Monitoring of microbial population in pond water
In this work, it was discovered that the presence of bivalves is crucial in reducing both THB and TVC in culture water. The total vibrio count and total heterotrophic bacteria are shown in Table 3, Fig 2 and 3. Significantly (p<0.05) lower TVC and THB were found in T1 and T2 than in control. The presence of bivalves such as M. casta in T1 and T2 treatments helps to reduce THB and TVC. Bivalves have effective filtration abilities that can remove excess nitrogenous waste from feed and feces, reducing the nutrients available for bacterial growth. Unlike nitrate, a higher concentration of ammonia or organic nitrogen provides a better environment for microbial growth (Zhuang et al., 2020). Many species of the genus Vibrio are known to transmit various diseases to farmed shrimp and finfish (Alavandi et al., 2004; Austin and Zhang, 2006). The co-culture of P. vannamei and C. gigas appeared to improve the physiological circumstances that reduced the prevalence of Vibrio in the intestine, which was vulnerable to environmental factors (Xing et al., 2013). Bivalves raised in a co-culture system had gut bacterial populations that were more diverse than the ones raised in a monoculture system (Omont et al., 2020). The eastern oyster (C. virginica) may have the ability to control microbial populations in the tidal creek of South Carolina’s North Inlet (Wetz et al., 2002). One of the main causes of the disappearance of micro-sized protists is believed to have been the grazing activity of C. gigas, which efficiently retains particle size >5 µm (Dupuy et al., 2000). As a result, the decline in Vibrio populations in the presence of bivalves can be used as a sign that aquatic species are in good health (Xing et al., 2013).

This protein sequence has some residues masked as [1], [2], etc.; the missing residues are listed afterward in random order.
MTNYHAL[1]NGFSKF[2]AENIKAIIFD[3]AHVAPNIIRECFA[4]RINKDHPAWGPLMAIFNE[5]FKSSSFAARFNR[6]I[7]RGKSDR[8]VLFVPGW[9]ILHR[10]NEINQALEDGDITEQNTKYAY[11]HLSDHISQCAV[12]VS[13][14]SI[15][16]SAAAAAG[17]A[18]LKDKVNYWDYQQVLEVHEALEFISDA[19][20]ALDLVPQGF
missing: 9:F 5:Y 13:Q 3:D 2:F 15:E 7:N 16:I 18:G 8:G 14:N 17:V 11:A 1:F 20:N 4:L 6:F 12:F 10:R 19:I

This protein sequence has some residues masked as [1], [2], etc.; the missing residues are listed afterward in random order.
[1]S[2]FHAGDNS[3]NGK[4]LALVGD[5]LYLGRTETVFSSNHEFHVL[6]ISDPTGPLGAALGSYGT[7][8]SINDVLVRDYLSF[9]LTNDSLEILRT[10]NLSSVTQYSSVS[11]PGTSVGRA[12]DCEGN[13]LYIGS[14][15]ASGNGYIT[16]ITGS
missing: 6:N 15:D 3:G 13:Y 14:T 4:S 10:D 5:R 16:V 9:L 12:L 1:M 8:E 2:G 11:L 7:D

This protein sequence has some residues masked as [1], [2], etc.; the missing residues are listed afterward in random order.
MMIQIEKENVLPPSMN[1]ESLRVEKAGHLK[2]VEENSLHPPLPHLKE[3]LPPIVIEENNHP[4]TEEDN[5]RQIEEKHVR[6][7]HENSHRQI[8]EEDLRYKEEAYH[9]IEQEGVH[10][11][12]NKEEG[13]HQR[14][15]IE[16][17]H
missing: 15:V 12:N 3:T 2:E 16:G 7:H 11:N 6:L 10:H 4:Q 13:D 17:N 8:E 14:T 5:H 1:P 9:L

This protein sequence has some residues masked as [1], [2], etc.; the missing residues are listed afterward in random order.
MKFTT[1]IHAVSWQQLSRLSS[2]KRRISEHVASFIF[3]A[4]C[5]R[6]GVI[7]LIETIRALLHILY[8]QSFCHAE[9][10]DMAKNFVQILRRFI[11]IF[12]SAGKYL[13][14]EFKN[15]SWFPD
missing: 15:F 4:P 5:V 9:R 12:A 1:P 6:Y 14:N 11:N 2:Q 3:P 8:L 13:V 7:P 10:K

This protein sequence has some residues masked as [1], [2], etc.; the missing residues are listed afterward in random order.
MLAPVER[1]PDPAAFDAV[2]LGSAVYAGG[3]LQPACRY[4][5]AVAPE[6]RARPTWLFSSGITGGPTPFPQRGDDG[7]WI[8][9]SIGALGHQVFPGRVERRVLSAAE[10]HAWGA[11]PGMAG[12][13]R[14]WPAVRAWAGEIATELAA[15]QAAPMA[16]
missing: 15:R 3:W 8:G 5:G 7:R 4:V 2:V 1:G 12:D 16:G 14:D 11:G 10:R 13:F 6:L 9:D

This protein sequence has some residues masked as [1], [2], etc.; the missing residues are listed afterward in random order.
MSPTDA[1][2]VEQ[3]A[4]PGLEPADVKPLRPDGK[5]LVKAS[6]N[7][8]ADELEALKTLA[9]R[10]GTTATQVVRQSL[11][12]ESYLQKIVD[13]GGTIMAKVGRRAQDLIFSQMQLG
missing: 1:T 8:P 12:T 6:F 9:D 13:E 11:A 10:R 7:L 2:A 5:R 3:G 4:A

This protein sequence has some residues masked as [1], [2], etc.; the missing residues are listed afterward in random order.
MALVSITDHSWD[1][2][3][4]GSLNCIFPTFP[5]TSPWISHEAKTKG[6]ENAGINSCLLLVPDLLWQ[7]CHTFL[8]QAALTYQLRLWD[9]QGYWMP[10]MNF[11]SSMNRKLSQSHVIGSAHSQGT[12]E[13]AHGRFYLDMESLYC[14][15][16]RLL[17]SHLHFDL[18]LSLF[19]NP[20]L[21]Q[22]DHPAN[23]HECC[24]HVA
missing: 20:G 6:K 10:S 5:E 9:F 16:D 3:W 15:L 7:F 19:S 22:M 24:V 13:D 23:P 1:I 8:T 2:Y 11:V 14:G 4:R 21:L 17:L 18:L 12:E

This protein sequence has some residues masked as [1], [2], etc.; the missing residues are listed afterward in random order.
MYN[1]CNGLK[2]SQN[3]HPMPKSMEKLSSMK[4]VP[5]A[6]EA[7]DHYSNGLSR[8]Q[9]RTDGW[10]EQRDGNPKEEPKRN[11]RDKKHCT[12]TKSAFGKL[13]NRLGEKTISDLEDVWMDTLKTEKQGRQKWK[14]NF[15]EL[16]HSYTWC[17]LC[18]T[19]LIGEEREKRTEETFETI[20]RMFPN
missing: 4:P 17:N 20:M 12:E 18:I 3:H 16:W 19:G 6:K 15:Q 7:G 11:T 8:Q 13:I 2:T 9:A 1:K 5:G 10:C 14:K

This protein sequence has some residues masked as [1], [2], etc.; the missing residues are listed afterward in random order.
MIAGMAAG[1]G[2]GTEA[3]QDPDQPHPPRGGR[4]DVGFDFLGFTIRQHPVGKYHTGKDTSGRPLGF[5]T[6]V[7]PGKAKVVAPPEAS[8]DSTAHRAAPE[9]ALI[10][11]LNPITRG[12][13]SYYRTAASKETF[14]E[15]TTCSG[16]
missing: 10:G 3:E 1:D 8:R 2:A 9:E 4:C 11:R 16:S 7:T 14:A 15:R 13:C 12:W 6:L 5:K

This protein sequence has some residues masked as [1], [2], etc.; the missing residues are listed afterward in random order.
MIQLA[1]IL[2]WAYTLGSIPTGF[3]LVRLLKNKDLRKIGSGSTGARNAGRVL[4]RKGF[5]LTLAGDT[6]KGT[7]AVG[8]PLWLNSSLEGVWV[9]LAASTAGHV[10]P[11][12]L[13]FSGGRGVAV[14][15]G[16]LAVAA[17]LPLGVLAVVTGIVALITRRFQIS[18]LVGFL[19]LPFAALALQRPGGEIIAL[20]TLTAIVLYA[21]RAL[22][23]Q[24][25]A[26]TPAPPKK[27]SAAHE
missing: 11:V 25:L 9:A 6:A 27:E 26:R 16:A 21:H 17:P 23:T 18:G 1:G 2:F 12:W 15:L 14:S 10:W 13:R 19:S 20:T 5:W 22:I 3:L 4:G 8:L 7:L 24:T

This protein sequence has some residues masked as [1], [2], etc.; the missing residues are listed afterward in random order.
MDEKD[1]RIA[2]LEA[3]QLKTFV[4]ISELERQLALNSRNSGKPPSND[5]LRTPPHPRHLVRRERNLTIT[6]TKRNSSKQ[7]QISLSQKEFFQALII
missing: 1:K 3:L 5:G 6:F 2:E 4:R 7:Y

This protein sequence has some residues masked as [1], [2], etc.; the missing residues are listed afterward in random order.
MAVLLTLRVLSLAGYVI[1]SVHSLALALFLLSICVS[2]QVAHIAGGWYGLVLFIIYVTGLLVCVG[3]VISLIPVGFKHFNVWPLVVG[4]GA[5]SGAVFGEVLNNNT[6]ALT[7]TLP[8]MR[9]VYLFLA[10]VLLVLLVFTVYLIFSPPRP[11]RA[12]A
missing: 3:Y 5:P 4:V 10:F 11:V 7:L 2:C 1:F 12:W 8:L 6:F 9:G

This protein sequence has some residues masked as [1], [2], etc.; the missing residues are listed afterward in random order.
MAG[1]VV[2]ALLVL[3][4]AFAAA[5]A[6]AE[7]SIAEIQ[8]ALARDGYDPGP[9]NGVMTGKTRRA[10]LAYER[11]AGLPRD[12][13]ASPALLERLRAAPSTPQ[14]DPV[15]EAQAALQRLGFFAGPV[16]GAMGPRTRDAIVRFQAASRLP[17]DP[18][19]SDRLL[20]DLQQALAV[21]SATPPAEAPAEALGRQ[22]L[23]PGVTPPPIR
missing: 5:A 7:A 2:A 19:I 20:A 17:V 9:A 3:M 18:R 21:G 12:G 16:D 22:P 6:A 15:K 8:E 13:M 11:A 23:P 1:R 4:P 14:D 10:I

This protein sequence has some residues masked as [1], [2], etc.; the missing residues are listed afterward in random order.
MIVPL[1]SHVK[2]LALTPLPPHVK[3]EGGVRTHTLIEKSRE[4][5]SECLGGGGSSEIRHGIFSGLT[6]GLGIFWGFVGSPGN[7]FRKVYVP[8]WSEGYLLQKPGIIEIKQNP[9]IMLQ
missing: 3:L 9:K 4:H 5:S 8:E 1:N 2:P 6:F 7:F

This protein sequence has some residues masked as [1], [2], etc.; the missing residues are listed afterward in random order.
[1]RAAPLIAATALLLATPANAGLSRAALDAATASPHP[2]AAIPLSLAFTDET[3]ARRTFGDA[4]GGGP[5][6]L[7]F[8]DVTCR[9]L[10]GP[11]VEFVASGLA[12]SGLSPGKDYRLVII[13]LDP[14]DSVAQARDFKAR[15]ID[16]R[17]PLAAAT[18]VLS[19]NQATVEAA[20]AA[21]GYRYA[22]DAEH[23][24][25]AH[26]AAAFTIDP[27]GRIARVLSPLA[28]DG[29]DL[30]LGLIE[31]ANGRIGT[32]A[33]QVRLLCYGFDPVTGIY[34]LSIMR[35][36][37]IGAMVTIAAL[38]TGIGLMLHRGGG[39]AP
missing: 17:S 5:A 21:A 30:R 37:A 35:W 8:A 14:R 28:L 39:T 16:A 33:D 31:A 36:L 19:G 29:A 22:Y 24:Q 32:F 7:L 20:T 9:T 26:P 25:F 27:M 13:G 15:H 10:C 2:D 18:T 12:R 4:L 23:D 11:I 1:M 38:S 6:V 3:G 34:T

The growth parameters of P. vannamei and M. cephalus are presented in Table 4. There were significant (p<0.05) changes in final body weight, SGR (%), FCR, PER and total production in P. vannamei and M. cephalus. The higher final weight, SGR, PER and total production in the T1 and T2 group of fed species due to better water quality in IMTA resulted in better growth performances of shrimp and fish (Rejeki et al., 2016). On the other hand, when seabass was exposed to high concentrations of ammonia, Lemarie et al., (2004) observed weight loss and growth retardation. In the present study, the FCR was lower in the halophyte-based IMTA system than in the control due to better feed utilization of fed species in the IMTA systems, Biswas et al., (2020) reported that in IMTA there was 22% reduction in FCR compared to the polyculture system. In the present study, FCR was reduced by 14% in T1 and 7% in T2 treatment compared to control. The survival rate of P. vannamei is significantly higher in the halophyte-based IMTA than in the control, this could be attributed to the better water quality created by the extractive species in IMTA, the same result was reported by Biswas et al., 2019 and Naskar et al., 2022. While in the case of M. cephalus, no significant difference was observed among the treatments.